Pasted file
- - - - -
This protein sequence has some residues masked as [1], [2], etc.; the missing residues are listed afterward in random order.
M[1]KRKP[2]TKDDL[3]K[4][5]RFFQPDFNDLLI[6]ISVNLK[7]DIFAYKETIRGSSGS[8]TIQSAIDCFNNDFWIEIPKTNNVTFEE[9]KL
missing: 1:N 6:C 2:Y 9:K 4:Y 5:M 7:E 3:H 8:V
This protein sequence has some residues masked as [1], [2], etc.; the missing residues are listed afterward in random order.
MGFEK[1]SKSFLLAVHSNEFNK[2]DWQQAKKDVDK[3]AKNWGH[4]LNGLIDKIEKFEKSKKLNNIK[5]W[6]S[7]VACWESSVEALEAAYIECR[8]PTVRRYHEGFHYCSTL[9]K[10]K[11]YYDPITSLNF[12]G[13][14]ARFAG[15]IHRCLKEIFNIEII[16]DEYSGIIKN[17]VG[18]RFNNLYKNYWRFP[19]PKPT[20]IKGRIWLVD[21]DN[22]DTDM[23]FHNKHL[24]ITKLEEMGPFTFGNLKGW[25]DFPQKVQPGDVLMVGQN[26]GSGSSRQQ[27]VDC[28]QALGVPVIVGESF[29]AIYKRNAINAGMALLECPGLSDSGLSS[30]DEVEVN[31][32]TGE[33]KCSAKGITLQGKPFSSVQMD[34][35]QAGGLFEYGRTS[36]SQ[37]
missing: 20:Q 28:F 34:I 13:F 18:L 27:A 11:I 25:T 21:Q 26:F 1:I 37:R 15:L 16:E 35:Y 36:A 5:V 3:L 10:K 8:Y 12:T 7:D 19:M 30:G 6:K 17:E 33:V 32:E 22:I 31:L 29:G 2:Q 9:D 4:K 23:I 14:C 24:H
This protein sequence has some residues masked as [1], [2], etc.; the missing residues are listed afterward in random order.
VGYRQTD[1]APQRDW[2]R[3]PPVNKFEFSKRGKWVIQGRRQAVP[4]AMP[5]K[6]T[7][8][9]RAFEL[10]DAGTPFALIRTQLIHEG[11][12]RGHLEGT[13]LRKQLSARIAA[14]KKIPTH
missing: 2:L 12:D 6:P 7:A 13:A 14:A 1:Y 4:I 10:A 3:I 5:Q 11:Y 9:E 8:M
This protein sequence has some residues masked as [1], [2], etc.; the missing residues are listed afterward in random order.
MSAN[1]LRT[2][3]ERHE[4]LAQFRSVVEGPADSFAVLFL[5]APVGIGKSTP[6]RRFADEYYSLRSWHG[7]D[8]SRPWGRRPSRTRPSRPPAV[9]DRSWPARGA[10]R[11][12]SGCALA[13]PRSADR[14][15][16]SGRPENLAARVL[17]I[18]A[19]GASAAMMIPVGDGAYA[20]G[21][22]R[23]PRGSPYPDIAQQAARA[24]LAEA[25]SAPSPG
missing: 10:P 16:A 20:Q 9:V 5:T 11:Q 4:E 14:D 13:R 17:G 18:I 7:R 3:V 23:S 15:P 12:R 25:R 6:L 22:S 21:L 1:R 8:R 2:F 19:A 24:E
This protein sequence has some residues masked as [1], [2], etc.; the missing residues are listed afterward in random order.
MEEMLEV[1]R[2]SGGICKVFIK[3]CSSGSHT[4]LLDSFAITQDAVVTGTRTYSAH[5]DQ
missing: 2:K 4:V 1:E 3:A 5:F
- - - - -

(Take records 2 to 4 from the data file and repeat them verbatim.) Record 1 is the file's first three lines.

This protein sequence has some residues masked as [1], [2], etc.; the missing residues are listed afterward in random order.
MGFEK[1]SKSFLLAVHSNEFNK[2]DWQQAKKDVDK[3]AKNWGH[4]LNGLIDKIEKFEKSKKLNNIK[5]W[6]S[7]VACWESSVEALEAAYIECR[8]PTVRRYHEGFHYCSTL[9]K[10]K[11]YYDPITSLNF[12]G[13][14]ARFAG[15]IHRCLKEIFNIEII[16]DEYSGIIKN[17]VG[18]RFNNLYKNYWRFP[19]PKPT[20]IKGRIWLVD[21]DN[22]DTDM[23]FHNKHL[24]ITKLEEMGPFTFGNLKGW[25]DFPQKVQPGDVLMVGQN[26]GSGSSRQQ[27]VDC[28]QALGVPVIVGESF[29]AIYKRNAINAGMALLECPGLSDSGLSS[30]DEVEVN[31][32]TGE[33]KCSAKGITLQGKPFSSVQMD[34][35]QAGGLFEYGRTS[36]SQ[37]
missing: 20:Q 28:F 34:I 13:F 18:L 27:A 11:I 25:T 21:Q 26:F 1:I 37:R 15:L 16:E 35:Y 36:A 5:V 3:L 10:K 8:Y 12:T 7:D 19:M 30:G 6:K 17:E 33:V 32:E 22:I 31:L 29:G 2:Q 9:D 4:K 23:I 14:C 24:H
This protein sequence has some residues masked as [1], [2], etc.; the missing residues are listed afterward in random order.
VGYRQTD[1]APQRDW[2]R[3]PPVNKFEFSKRGKWVIQGRRQAVP[4]AMP[5]K[6]T[7][8][9]RAFEL[10]DAGTPFALIRTQLIHEG[11][12]RGHLEGT[13]LRKQLSARIAA[14]KKIPTH
missing: 2:L 12:D 6:P 7:A 13:A 14:A 1:Y 4:I 10:A 3:I 5:Q 11:Y 9:E 8:M
This protein sequence has some residues masked as [1], [2], etc.; the missing residues are listed afterward in random order.
MSAN[1]LRT[2][3]ERHE[4]LAQFRSVVEGPADSFAVLFL[5]APVGIGKSTP[6]RRFADEYYSLRSWHG[7]D[8]SRPWGRRPSRTRPSRPPAV[9]DRSWPARGA[10]R[11][12]SGCALA[13]PRSADR[14][15][16]SGRPENLAARVL[17]I[18]A[19]GASAAMMIPVGDGAYA[20]G[21][22]R[23]PRGSPYPDIAQQAARA[24]LAEA[25]SAPSPG
missing: 10:P 16:A 20:Q 9:V 5:T 11:Q 4:E 14:D 13:R 17:G 18:I 7:R 3:V 23:S 15:P 12:R 25:R 6:L 22:S 21:L 1:R 8:R 2:F 19:A 24:E